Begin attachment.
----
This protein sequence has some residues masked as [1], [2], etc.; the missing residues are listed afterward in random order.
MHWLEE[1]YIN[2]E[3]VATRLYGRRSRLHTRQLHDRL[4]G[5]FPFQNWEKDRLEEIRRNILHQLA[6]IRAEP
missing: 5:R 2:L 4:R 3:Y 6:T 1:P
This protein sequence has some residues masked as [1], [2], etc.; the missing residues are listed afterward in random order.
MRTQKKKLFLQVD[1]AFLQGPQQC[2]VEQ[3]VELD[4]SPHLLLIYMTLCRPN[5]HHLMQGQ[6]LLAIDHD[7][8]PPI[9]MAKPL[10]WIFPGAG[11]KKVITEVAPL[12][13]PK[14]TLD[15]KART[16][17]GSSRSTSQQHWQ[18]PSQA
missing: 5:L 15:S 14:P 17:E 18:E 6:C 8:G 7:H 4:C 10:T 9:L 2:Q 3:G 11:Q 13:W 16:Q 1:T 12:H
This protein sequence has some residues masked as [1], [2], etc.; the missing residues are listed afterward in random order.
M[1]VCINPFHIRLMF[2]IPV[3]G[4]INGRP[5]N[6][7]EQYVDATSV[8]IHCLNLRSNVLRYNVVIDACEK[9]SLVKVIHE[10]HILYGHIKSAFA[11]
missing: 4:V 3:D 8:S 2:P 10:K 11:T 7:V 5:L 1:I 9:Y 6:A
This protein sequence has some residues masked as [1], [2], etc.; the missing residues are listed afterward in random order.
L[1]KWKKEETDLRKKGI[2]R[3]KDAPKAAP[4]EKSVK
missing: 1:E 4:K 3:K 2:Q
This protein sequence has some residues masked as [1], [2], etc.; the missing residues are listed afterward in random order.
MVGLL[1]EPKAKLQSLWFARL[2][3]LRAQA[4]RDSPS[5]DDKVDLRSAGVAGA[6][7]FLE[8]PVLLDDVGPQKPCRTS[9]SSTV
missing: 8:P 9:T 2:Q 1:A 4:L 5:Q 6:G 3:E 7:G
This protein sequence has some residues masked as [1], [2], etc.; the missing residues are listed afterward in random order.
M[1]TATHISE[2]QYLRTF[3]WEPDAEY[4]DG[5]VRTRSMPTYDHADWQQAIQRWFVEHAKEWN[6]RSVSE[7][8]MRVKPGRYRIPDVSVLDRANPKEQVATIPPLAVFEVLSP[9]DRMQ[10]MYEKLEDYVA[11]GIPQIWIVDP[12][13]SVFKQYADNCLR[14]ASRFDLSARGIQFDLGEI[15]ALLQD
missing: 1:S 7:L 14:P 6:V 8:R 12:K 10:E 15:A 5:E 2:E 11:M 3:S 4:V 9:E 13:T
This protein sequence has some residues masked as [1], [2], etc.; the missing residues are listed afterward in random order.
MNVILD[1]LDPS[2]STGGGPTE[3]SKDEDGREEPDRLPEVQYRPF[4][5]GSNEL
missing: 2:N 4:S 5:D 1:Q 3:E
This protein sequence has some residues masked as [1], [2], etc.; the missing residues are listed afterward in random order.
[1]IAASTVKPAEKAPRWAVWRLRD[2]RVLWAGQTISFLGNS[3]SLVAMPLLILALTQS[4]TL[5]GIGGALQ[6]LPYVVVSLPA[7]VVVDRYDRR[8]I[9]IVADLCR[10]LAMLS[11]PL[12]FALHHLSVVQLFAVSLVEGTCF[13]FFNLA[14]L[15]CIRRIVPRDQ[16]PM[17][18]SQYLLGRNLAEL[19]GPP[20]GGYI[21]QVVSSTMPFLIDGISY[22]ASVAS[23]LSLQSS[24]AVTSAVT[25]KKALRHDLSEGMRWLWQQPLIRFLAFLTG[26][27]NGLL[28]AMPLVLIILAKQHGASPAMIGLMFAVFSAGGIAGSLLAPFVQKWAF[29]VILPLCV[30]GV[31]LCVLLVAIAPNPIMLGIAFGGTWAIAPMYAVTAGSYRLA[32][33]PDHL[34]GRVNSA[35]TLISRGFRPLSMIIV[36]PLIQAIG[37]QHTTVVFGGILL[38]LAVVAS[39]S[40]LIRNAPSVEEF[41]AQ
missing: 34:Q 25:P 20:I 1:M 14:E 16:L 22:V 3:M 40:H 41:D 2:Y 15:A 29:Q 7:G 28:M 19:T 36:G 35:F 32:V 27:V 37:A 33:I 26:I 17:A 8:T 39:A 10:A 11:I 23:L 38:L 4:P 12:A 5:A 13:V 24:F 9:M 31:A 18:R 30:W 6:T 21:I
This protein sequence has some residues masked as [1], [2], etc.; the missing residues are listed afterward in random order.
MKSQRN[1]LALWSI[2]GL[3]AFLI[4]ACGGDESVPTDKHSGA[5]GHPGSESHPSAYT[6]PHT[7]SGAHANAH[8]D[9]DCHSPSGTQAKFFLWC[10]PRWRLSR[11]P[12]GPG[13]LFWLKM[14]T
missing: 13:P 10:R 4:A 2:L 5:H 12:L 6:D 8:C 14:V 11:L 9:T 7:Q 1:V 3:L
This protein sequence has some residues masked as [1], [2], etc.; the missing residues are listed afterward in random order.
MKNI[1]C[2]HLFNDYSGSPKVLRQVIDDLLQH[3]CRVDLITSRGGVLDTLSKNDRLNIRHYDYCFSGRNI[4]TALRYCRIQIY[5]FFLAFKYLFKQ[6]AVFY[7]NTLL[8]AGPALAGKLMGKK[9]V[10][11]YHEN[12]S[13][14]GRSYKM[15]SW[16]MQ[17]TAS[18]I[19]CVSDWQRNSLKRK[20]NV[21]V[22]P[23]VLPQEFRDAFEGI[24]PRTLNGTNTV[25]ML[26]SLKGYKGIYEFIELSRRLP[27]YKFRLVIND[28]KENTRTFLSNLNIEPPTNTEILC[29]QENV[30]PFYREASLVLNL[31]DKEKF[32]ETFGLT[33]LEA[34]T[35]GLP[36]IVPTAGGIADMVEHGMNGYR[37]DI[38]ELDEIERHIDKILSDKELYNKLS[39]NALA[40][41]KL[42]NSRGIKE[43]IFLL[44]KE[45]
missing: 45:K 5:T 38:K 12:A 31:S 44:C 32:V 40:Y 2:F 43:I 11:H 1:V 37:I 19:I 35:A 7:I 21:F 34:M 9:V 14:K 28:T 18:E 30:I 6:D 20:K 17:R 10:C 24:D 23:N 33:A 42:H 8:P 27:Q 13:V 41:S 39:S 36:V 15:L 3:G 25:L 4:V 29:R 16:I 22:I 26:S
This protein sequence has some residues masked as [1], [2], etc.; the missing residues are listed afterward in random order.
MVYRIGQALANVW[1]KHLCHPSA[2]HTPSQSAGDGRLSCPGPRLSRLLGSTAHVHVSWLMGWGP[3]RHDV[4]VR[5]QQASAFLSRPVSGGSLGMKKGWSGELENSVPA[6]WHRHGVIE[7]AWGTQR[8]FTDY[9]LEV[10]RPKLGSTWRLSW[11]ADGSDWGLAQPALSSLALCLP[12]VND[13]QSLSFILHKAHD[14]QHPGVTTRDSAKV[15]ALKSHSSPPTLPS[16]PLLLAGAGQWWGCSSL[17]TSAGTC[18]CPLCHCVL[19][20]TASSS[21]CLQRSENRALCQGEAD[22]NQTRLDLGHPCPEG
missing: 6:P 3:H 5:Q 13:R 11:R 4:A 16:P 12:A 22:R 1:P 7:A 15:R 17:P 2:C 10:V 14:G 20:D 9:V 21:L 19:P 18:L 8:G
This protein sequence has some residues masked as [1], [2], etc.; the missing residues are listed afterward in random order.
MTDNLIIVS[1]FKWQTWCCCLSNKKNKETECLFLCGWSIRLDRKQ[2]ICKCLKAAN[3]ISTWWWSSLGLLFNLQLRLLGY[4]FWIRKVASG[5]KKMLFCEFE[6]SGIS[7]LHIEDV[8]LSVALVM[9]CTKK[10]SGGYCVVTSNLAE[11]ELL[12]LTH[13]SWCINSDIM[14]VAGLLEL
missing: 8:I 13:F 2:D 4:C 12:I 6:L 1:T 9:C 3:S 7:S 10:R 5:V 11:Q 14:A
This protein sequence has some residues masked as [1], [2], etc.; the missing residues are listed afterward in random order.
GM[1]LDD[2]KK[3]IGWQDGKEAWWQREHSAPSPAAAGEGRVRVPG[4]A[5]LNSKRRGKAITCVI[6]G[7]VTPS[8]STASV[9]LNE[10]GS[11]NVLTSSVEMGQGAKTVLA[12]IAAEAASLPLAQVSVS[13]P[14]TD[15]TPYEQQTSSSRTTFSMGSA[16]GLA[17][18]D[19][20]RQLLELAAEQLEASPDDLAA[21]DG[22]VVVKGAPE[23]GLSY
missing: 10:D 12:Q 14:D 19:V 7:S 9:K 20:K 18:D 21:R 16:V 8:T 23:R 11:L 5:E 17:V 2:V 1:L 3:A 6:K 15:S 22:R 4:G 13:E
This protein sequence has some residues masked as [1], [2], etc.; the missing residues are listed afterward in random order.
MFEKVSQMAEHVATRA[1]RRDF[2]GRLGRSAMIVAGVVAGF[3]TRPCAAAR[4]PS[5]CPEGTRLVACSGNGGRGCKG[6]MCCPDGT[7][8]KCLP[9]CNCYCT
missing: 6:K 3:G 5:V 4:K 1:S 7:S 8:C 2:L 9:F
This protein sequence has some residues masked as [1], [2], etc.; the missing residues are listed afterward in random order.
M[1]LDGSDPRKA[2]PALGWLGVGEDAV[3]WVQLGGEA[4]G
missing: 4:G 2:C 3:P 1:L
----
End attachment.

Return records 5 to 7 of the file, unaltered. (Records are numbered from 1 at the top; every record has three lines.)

This protein sequence has some residues masked as [1], [2], etc.; the missing residues are listed afterward in random order.
MVGLL[1]EPKAKLQSLWFARL[2][3]LRAQA[4]RDSPS[5]DDKVDLRSAGVAGA[6][7]FLE[8]PVLLDDVGPQKPCRTS[9]SSTV
missing: 8:P 9:T 2:Q 1:A 4:L 5:Q 6:G 3:E 7:G
This protein sequence has some residues masked as [1], [2], etc.; the missing residues are listed afterward in random order.
M[1]TATHISE[2]QYLRTF[3]WEPDAEY[4]DG[5]VRTRSMPTYDHADWQQAIQRWFVEHAKEWN[6]RSVSE[7][8]MRVKPGRYRIPDVSVLDRANPKEQVATIPPLAVFEVLSP[9]DRMQ[10]MYEKLEDYVA[11]GIPQIWIVDP[12][13]SVFKQYADNCLR[14]ASRFDLSARGIQFDLGEI[15]ALLQD
missing: 1:S 7:L 14:P 6:V 8:R 12:K 10:E 15:A 5:E 2:E 11:M 3:S 4:V 9:E 13:T
This protein sequence has some residues masked as [1], [2], etc.; the missing residues are listed afterward in random order.
MNVILD[1]LDPS[2]STGGGPTE[3]SKDEDGREEPDRLPEVQYRPF[4][5]GSNEL
missing: 2:N 4:S 5:D 1:Q 3:E